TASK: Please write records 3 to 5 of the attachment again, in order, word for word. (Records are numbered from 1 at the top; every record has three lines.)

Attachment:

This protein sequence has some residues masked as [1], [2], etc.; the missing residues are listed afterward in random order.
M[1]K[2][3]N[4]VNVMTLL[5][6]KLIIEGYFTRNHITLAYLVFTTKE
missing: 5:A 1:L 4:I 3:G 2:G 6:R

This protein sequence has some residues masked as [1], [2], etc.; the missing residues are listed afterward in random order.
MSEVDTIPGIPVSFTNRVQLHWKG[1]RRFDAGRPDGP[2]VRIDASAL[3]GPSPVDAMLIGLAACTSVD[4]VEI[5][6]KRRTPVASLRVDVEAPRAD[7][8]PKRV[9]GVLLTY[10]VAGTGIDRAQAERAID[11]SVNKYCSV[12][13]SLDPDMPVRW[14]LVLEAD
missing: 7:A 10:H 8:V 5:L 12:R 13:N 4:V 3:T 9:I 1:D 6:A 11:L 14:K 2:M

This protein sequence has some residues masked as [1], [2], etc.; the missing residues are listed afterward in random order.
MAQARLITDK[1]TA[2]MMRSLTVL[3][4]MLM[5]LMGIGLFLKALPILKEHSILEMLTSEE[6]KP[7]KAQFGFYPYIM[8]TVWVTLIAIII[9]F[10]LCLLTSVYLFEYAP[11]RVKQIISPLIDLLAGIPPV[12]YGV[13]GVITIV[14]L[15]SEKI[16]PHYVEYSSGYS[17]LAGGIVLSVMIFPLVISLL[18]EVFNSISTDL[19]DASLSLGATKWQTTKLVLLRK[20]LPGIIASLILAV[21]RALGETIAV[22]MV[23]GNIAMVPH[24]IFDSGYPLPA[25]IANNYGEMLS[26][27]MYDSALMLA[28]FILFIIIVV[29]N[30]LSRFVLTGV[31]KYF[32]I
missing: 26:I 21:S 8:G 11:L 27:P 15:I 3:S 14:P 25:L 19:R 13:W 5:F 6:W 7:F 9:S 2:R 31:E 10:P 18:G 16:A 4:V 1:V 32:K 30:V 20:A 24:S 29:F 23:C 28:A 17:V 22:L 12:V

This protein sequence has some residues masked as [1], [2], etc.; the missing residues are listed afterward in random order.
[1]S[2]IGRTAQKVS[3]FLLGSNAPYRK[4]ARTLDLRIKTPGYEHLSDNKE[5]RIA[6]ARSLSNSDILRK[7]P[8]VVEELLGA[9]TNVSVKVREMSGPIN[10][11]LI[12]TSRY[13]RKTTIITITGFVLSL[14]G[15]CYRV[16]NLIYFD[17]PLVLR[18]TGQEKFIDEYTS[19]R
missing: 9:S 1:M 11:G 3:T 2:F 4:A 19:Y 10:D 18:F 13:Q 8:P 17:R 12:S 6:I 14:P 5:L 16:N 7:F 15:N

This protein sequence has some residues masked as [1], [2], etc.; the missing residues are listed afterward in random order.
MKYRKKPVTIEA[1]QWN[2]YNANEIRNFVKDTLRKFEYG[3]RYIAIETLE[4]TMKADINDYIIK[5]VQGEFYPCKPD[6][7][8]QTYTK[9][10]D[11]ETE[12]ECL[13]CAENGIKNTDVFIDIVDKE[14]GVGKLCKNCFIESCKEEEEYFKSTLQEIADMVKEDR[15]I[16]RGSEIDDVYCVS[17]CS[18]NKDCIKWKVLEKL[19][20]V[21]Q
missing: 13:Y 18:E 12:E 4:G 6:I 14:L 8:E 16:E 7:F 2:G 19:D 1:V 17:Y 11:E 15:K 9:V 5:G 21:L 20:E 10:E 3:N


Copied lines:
This protein sequence has some residues masked as [1], [2], etc.; the missing residues are listed afterward in random order.
MAQARLITDK[1]TA[2]MMRSLTVL[3][4]MLM[5]LMGIGLFLKALPILKEHSILEMLTSEE[6]KP[7]KAQFGFYPYIM[8]TVWVTLIAIII[9]F[10]LCLLTSVYLFEYAP[11]RVKQIISPLIDLLAGIPPV[12]YGV[13]GVITIV[14]L[15]SEKI[16]PHYVEYSSGYS[17]LAGGIVLSVMIFPLVISLL[18]EVFNSISTDL[19]DASLSLGATKWQTTKLVLLRK[20]LPGIIASLILAV[21]RALGETIAV[22]MV[23]GNIAMVPH[24]IFDSGYPLPA[25]IANNYGEMLS[26][27]MYDSALMLA[28]FILFIIIVV[29]N[30]LSRFVLTGV[31]KYF[32]I
missing: 26:I 21:S 8:G 11:L 27:P 15:I 3:S 14:P 25:L 19:R 13:W 5:F 6:W 7:F 9:S 2:R 31:E 10:P 18:G 16:A 4:V 1:V 32:K 30:V 20:A 24:S 29:F 23:C 28:A 17:V 22:L 12:V

This protein sequence has some residues masked as [1], [2], etc.; the missing residues are listed afterward in random order.
[1]S[2]IGRTAQKVS[3]FLLGSNAPYRK[4]ARTLDLRIKTPGYEHLSDNKE[5]RIA[6]ARSLSNSDILRK[7]P[8]VVEELLGA[9]TNVSVKVREMSGPIN[10][11]LI[12]TSRY[13]RKTTIITITGFVLSL[14]G[15]CYRV[16]NLIYFD[17]PLVLR[18]TGQEKFIDEYTS[19]R
missing: 9:S 1:M 11:G 3:T 2:F 4:A 19:Y 10:D 18:F 13:Q 8:P 17:R 12:S 6:I 14:P 5:L 16:N 7:F 15:N

This protein sequence has some residues masked as [1], [2], etc.; the missing residues are listed afterward in random order.
MKYRKKPVTIEA[1]QWN[2]YNANEIRNFVKDTLRKFEYG[3]RYIAIETLE[4]TMKADINDYIIK[5]VQGEFYPCKPD[6][7][8]QTYTK[9][10]D[11]ETE[12]ECL[13]CAENGIKNTDVFIDIVDKE[14]GVGKLCKNCFIESCKEEEEYFKSTLQEIADMVKEDR[15]I[16]RGSEIDDVYCVS[17]CS[18]NKDCIKWKVLEKL[19][20]V[21]Q
missing: 13:Y 18:E 12:E 4:G 6:I 14:L 8:E 16:E 7:F 2:G 19:D 1:V 17:Y 11:E 15:K 9:V 5:G 21:L 20:E 10:E 3:N